In the first few days of December, the leading crypto currency in terms of market capitalisation set new records in the crisis-planned country.
Despite falling Bitcoin price: Bitcoin revolution booms in Venezuela
Venezuela is the best example of how Bitcoin revolution can be more attractive than the country’s own currency despite high volatility and technical improvements says onlinebetrug. The country, which has confirmed a six-figure inflation rate for 2018, is struggling with economic crises. Workers who receive their wages in the morning must exchange their national bolivar for goods as quickly as possible before the money is worth nothing. For many it is therefore obvious to convert the money into Bitcoin and use the crypto currency as a store of value.
As you can now see from data from Coin Dance, the Bitcoin trading volume climbed to a record high here on 1 December. A total of 1,284 BTC changed hands in Venezuela via the P2P platform Localbitcoins alone. This was not without reason. Finally, the government under President Maduro decided on the same day to devalue the national currency by a full 40 percent. According to Bloomberg, President Maduro had only raised the minimum wage by 150 percent a month the day before.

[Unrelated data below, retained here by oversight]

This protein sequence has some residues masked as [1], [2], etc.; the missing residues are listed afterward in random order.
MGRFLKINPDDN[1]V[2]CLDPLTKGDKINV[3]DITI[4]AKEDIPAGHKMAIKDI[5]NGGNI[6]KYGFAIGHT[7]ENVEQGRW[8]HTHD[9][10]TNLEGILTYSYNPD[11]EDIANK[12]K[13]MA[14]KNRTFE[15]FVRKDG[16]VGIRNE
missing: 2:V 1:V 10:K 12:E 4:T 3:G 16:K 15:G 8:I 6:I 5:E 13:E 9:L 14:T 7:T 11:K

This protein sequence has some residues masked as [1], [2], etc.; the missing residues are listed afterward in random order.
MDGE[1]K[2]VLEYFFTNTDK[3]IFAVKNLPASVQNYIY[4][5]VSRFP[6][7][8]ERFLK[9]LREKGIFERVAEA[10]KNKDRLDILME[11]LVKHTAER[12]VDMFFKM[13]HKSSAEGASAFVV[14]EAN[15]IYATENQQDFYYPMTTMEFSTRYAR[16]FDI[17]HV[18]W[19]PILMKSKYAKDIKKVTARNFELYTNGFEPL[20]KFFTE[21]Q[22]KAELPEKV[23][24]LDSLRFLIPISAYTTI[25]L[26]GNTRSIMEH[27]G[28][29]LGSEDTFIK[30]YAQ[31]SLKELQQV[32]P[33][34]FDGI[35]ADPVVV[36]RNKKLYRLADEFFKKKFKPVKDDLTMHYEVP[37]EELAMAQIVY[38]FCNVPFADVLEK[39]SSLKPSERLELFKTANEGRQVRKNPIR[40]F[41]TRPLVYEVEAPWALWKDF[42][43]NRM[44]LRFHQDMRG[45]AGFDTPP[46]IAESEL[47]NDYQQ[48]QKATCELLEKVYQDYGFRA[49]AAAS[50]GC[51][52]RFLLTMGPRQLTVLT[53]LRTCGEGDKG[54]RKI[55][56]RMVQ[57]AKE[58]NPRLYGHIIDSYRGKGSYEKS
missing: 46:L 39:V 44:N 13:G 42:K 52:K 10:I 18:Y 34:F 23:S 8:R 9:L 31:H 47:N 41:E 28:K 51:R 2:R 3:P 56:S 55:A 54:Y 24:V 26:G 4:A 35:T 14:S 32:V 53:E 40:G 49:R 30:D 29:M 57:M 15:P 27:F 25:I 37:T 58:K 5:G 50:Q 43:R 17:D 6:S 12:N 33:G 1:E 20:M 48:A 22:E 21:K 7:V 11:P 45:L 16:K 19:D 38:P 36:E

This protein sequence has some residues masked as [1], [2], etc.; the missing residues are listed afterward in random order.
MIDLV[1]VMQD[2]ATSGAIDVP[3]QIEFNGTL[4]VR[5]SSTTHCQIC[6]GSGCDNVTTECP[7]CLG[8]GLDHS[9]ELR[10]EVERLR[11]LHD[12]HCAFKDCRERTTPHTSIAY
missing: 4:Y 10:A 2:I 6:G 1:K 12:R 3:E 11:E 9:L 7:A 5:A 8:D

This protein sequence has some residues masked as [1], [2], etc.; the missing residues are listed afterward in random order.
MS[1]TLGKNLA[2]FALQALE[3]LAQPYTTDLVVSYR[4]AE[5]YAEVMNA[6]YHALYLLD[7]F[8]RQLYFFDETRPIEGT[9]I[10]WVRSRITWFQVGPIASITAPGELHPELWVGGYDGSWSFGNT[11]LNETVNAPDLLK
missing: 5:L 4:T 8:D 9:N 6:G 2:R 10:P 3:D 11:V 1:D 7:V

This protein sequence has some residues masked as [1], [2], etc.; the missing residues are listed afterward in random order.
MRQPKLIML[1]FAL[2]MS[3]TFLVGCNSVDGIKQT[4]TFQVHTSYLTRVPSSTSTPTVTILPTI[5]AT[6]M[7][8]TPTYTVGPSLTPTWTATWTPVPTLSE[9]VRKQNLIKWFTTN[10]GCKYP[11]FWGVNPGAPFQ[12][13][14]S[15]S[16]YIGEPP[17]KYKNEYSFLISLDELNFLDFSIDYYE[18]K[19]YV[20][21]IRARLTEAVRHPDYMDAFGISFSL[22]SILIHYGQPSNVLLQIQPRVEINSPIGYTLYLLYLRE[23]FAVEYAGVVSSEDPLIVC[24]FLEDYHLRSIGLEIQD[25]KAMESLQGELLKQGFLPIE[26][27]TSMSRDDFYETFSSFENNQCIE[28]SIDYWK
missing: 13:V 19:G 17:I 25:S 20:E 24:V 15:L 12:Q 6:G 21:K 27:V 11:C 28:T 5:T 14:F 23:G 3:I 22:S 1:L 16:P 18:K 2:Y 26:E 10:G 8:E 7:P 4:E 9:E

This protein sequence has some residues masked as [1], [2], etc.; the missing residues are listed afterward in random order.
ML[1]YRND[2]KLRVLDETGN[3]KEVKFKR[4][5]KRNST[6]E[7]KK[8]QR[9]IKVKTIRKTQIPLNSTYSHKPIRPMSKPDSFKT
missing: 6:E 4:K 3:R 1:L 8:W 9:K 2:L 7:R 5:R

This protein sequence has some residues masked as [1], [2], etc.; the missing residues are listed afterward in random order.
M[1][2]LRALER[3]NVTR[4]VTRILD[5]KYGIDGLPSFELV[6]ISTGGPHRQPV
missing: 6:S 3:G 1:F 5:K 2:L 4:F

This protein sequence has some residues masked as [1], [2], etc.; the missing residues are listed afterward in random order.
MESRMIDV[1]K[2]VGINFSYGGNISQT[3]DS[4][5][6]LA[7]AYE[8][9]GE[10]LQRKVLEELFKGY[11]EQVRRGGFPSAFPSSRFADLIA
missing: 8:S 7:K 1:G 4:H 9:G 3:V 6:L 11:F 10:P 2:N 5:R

Eyewash à la Bitcoin revolution
As Bloomberg further reports, the artificial increase in the minimum wage is the sixth action of its kind this year. However, the fact that the wage increases can hardly keep up with the Bitcoin revolution economic grievances in the country quickly makes Maduro’s actions a sham: https://www.forexaktuell.com/en/bitcoin-revolution-scam/ After all, the population suffers from an inflation rate of 199,900 percent in addition to food and drug shortages. So it is hardly surprising that even petroleum is becoming more and more “expensive”. The country’s own crypto currency, which is supposed to represent the country’s oil reserves, is to rise from 3,600 Souvereign Bolivar to 9,000 SB.
The introduction of Petro led to turmoil in the Bitcoin community at the beginning of the year. At first it sounded quite positive that a country was now issuing its own crypto currency. But when it turned out that the Petro only serves to flush fresh capital into the state coffers while the country is bleeding out, it soon became disillusioned.